Academic journal article Journal of Organizational Culture, Communications and Conflict

The Inner Circle: How Politics Affects the Organizational Climate

Academic journal article Journal of Organizational Culture, Communications and Conflict

The Inner Circle: How Politics Affects the Organizational Climate

Article excerpt

Purpose: The aim of this paper is to identify the influence of organizational politics on the organizational climate in the Small and Medium Enterprises (SME's) of the shoe making industry of the state of Jalisco, Mexico.

Design/methodology/approach: We designed an empirical study and developed a questionnaire with two scales to implement in a representative sample of 134 companies. Our methodology also includes a case study and interviews. We applied the regression analysis technique. We used the Perception of Politic Scale (POPS) which has been used widely in The United States and Canada but not in Mexico.

Findings: Our research indicated an interesting relationship between organizational politics and some climate factors, but not in a negative way. In contrast to what many authors (and a lot of practitioners) expect, a certain level of organizational politics could be useful in helping to achieve a better organizational climate.

Research limitations/implications: The results will help to reinforce the view that some features of organizational politics could be dangerous for the organizational climate, but, conversely, that some of the tactics may also be beneficial for a company.

Practical implications: This study provides interesting implications for managers on how to take advantage of a common behavior (the self-organization of employees) in order to obtain results beneficial for managers and/or the organization. Workplace politics should not be seen as a dysfunctional or aberrant behavior.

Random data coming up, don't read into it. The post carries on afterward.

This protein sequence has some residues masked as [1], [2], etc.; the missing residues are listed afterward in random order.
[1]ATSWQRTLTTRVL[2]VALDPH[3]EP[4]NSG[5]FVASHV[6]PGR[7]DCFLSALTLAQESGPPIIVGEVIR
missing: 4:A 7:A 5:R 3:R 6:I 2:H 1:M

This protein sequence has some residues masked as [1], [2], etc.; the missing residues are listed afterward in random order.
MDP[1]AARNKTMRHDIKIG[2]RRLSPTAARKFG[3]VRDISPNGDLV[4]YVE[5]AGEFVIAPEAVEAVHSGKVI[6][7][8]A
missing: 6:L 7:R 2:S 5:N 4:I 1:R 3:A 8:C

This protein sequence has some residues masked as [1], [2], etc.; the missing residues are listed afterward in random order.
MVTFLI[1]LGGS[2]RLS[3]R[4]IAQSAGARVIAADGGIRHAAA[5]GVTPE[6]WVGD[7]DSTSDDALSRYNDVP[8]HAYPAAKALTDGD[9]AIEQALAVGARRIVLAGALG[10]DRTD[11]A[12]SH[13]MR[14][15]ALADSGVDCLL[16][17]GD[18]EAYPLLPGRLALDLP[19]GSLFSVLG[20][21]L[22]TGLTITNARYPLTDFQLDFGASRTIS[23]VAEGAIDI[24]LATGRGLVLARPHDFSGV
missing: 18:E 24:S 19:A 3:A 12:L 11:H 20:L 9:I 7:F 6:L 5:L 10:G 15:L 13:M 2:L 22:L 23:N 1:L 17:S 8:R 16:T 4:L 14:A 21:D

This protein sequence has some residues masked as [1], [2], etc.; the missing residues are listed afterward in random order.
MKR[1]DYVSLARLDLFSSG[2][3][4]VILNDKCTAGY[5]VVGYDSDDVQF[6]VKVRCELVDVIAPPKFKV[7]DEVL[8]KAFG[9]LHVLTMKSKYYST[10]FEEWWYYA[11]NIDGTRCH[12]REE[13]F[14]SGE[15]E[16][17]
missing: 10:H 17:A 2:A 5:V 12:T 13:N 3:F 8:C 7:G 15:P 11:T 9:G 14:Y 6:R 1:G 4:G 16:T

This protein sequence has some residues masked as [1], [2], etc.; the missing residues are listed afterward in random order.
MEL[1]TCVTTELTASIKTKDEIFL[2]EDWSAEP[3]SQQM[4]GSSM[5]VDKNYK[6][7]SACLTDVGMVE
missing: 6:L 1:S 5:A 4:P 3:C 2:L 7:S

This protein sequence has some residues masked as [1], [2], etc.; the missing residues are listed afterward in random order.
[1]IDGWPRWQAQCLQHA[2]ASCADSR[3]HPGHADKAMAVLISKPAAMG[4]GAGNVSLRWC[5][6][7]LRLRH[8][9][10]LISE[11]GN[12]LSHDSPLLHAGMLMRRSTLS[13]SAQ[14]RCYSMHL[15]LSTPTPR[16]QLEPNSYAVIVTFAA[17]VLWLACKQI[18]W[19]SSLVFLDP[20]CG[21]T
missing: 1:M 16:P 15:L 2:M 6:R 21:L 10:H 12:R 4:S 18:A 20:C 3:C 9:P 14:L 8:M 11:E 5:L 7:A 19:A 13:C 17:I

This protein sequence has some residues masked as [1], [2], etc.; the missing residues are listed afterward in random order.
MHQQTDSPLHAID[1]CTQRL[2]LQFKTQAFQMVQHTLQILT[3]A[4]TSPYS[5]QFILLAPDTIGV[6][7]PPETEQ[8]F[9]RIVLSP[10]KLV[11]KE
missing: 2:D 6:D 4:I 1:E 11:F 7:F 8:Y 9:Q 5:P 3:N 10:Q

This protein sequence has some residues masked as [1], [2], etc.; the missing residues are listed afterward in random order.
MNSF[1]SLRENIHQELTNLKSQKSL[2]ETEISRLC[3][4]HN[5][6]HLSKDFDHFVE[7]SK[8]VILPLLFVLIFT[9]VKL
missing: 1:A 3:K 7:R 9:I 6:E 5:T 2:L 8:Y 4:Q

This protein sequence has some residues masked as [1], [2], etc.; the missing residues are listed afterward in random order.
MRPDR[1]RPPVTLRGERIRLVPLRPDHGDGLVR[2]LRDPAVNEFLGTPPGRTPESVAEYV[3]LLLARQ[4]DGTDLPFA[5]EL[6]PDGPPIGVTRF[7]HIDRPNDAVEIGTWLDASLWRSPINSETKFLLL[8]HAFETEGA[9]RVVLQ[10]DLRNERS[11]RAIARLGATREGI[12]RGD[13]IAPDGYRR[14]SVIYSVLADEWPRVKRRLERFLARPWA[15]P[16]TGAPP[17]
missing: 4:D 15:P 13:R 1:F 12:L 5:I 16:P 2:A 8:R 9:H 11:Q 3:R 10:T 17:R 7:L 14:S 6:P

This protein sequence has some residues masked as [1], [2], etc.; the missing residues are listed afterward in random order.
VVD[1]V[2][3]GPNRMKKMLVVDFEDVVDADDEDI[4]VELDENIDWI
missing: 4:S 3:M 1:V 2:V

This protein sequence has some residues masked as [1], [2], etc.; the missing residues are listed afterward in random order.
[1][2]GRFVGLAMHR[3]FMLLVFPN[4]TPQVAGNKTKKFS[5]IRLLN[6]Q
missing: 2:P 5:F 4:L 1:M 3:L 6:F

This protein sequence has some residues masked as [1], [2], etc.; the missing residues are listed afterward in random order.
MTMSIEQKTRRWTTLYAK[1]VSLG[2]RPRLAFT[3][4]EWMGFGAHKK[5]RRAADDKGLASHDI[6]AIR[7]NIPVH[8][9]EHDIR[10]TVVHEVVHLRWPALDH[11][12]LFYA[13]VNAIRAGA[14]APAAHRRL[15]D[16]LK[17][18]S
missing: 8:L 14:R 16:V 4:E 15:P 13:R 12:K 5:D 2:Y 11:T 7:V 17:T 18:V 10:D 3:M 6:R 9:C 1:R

Originality/value: Researchers commonly view organizational politics as a barrier to the effective performance of employees within a firm. The underlying idea is that people only become involved in politics through self-interest; in this paper the authors showed that, conversely employees involve themselves in politics and simultaneously maintain a good organizational climate at the same time. Organizational politics could be considered as the "missing link" in organizational studies.

Acknowledgements: The authors acknowledge the support received from Tecnológico de Monterrey to carry out the research reported in this article.

INTRODUCTION

While power has clearly been a central construct in sociology and political science since the 19th century, the emergence of the concept as an object of study in administrative literature is most recent in the middle of the 20th century. Almost at the same time, organizational climate studies began. This could be as a result of the study of the field of administration, whose early authors, mainly Anglo-Saxons attached to a conservative power, adopted a view from Weber and assumed that companies were places where decision-making was exclusively rational. Authors such as Fayol and Taylor wanted to explain the conduct of the individuals and the psychological climate in an organization using economic and mathematical models, so that power was seen as an irrelevant construct.

The paradigm of "scientific management" or the classical school was not questioned until the 1960s by the Carnegie Group. They developed the concept of an "administrative man" who takes into account the cognitive and contextual limitations of the individual in decision-making. Authors such as March and Simon (1961) suggested that the decision-making process is a political process resulting from the conflict of interests which is a characteristic of enterprises whose areas are usually competing for limited resources. However, the Carnegie Group was too focused on the psychological factors of decision-making and left out the structural mechanisms of the company and the formation of coalitions (Ibid.).

Butcher and Clarke (2003) argued that the study of political behavior should be promoted because they consider it the "missing link" in organizational studies; politics should not be seen as dysfunctional or aberrant behavior which very few support in practice, but something which is a necessary skill in managers. …

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